Bank stocks rallied after the stress tests were released earlier this month. However, fellow Fool Morgan Housel points out that there's a major flaw with forward-looking stress tests -- they're only as good as the assumptions used. I agree.
Is it wise for banks to reduce their capital now, as economic uncertainty still engulfs the world? Maybe not.
The Federal Reserve tried to ascertain whether banks had enough capital to survive in an environment where the unemployment rate would rise to 13%, housing prices would drop by 20%, and stock prices would fall by 60%. The scenario is quite bleak, but it overlooks potential legal liabilities from the mortgage crisis that banks have to face, the effect of possible interest-rate increases, and, if circumstances demand, from where and how they would borrow money.
I'm unimpressed with either the assumptions or the results of the tests. I don't think giving these banks a green light to boost dividends to the tune of $3.9 billion and undertake share repurchases worth a staggering $27 billion really qualify as positive moves.
Who's giving what
The biggest U.S. lender, JPMorgan Chase
Bank of America
Is all well?
The economy is still sluggish, and conditions in Europe aren't great. Most of the banks that passed the test have significant European assets that might turn the delicate balance they've managed. So we aren't completely out of the woods yet. Fellow Fool Ilan Moscovitz thinks the tests were centered on solvency and don't provide any assurance that there won't be another financial crisis.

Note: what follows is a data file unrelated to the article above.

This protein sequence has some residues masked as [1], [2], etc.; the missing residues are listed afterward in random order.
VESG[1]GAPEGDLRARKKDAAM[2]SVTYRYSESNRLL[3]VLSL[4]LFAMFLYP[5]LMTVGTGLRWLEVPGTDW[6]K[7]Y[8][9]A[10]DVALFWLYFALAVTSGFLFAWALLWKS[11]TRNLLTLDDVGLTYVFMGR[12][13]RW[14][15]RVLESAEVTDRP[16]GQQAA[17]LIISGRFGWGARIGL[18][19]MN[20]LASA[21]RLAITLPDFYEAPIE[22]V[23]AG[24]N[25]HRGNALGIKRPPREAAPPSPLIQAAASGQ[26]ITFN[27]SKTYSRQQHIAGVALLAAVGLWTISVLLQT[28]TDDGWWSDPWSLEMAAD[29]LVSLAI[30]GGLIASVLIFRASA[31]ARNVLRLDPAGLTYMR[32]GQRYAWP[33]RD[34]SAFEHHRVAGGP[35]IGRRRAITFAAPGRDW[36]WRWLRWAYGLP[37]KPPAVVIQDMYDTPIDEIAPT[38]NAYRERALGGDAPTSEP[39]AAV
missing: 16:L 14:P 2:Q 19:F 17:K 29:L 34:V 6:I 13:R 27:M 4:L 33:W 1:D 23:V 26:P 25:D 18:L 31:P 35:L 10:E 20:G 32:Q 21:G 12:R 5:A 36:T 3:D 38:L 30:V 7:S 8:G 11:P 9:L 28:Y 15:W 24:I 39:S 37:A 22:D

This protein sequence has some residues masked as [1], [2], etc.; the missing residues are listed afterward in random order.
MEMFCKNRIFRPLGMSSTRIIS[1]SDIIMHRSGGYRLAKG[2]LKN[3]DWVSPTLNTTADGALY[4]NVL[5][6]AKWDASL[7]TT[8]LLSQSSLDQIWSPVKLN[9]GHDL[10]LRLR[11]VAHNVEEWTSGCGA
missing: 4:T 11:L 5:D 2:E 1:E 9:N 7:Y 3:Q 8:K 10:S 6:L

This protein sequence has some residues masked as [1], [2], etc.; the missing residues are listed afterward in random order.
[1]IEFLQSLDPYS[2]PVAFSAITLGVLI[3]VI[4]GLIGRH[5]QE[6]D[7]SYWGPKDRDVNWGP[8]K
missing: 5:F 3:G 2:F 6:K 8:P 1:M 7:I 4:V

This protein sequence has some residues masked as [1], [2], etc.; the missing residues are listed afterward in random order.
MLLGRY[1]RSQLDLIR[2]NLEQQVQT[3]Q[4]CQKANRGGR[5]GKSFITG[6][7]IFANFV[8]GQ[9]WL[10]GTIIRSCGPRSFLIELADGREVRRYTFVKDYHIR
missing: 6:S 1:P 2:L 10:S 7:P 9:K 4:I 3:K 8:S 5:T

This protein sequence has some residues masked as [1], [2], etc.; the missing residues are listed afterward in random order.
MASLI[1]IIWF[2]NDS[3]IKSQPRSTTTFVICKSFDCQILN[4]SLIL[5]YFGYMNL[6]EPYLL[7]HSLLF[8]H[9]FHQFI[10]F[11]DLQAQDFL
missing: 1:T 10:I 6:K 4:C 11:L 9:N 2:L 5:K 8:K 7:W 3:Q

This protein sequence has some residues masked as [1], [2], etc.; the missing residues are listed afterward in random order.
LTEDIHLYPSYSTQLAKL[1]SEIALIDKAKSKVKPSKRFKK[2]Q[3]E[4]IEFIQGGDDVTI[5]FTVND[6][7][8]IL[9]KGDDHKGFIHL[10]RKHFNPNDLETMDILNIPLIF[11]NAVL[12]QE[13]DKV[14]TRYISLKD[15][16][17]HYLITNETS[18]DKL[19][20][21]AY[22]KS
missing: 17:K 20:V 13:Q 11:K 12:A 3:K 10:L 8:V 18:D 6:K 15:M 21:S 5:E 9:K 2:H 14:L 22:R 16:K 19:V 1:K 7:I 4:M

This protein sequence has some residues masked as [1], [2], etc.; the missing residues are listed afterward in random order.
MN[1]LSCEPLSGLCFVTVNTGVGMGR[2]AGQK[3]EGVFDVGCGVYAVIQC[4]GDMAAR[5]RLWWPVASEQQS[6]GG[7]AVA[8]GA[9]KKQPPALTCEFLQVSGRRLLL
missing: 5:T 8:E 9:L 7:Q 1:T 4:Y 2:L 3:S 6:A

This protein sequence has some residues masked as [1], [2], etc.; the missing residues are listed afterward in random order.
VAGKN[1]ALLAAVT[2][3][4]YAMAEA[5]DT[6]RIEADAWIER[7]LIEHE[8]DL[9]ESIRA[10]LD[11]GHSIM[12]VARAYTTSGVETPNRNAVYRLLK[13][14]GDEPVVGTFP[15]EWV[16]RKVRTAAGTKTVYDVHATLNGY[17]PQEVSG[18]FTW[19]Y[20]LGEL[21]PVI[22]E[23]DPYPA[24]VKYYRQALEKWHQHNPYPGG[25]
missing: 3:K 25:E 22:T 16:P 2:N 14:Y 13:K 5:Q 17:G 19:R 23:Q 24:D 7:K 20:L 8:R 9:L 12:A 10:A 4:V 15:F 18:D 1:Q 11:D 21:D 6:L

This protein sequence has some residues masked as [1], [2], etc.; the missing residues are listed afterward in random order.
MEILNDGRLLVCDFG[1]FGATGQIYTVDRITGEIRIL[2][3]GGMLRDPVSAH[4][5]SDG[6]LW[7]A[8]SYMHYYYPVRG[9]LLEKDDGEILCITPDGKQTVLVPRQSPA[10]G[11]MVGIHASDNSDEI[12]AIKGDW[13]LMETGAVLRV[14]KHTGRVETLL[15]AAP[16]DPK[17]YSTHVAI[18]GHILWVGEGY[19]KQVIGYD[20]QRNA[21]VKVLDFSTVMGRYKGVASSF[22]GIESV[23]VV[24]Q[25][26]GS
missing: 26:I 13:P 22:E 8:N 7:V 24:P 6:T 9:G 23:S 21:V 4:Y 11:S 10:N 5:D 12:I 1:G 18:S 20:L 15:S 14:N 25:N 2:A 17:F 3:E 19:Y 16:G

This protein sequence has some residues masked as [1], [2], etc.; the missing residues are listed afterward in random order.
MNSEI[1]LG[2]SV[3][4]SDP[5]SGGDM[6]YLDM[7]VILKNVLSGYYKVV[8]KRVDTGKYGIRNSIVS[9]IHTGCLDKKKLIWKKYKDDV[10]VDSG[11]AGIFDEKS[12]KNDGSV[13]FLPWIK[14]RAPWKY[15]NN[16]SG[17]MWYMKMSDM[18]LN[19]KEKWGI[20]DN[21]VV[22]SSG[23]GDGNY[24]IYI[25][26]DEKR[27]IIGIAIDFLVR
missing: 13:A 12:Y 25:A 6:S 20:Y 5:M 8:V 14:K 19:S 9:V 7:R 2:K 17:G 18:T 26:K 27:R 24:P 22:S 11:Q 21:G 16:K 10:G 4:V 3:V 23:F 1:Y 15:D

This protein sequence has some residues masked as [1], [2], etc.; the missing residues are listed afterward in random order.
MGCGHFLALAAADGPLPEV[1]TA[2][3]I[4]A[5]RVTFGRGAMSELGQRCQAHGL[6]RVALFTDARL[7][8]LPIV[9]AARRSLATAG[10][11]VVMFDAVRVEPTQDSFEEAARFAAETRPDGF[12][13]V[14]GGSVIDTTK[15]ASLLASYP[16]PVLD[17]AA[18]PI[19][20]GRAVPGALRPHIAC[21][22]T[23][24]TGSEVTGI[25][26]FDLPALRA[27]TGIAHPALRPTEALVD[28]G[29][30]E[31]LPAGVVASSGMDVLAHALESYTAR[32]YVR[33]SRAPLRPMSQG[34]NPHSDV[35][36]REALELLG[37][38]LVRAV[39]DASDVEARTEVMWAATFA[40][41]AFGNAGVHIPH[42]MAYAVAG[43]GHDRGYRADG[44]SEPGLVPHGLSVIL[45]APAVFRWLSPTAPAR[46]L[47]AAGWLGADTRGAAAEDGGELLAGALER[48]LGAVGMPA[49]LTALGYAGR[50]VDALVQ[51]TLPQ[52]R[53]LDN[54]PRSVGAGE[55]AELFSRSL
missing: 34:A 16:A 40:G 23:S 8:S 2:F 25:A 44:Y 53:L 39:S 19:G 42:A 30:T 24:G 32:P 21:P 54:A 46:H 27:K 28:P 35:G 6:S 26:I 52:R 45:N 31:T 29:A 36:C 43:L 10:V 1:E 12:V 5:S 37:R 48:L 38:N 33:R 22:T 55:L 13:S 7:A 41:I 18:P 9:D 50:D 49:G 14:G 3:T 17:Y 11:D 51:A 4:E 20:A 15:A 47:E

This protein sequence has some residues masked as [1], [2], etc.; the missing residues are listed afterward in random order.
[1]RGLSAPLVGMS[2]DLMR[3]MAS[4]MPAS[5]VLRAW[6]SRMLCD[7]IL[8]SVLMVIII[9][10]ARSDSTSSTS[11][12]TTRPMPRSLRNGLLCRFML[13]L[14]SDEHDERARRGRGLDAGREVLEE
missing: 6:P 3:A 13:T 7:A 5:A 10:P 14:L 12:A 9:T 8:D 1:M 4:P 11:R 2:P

The point Morgan raised regarding the round of tests worries me, as it's true that every recession is different from the previous one. While this round of stress tests was, well, stressful, it was limited, as it assumed the next recession would be no different from the current one. There are many factors that the Fed misses completely, including the student-loan bubble, rising oil prices, the European debt crisis, and so on. These conditions need to be factored into the equation. Most banks also continue to be significantly levered, and ratios have been aggressively managed using a host of accounting moves.
For a change, offering no dividends works
So while higher dividends and more repurchases are signs of a healthy company, lower equity suggests that banks have less of a cushion if things were to take a turn for the worse again. It's good to see these behemoths perform well under this round of stress tests, but it doesn't tell us much about their operating and growth capabilities in a virtually zero-interest-rate environment.
Is it, then, a wise decision for the Fed to allow banks reduce their capital (in the form of increased buybacks and dividends) in the face of economic uncertainty? What say you? Leave your comments below.
But if these too-big-to-fail behemoths are not for you, don't worry. Fellow Fool Anand Chokkavelu highlights one name that looks like the kind of bank Warren Buffett might have bought in his earlier years in "The Stocks Only the Smartest Investors Are Buying." I invite you to download this special report for free.
Fool contributor Shubh Datta doesn't own shares in the companies mentioned above. The Motley Fool owns shares of Citigroup, Bank of America, JPMorgan Chase, and Wells Fargo and has created a covered strangle position in Wells Fargo. Motley Fool newsletter services have recommended buying shares of Wells Fargo. The Motley Fool has a disclosure policy.We Fools don't all hold the same opinions, but we all believe that considering a diverse range of insights makes us better investors. Try any of our Foolish newsletter services free for 30 days.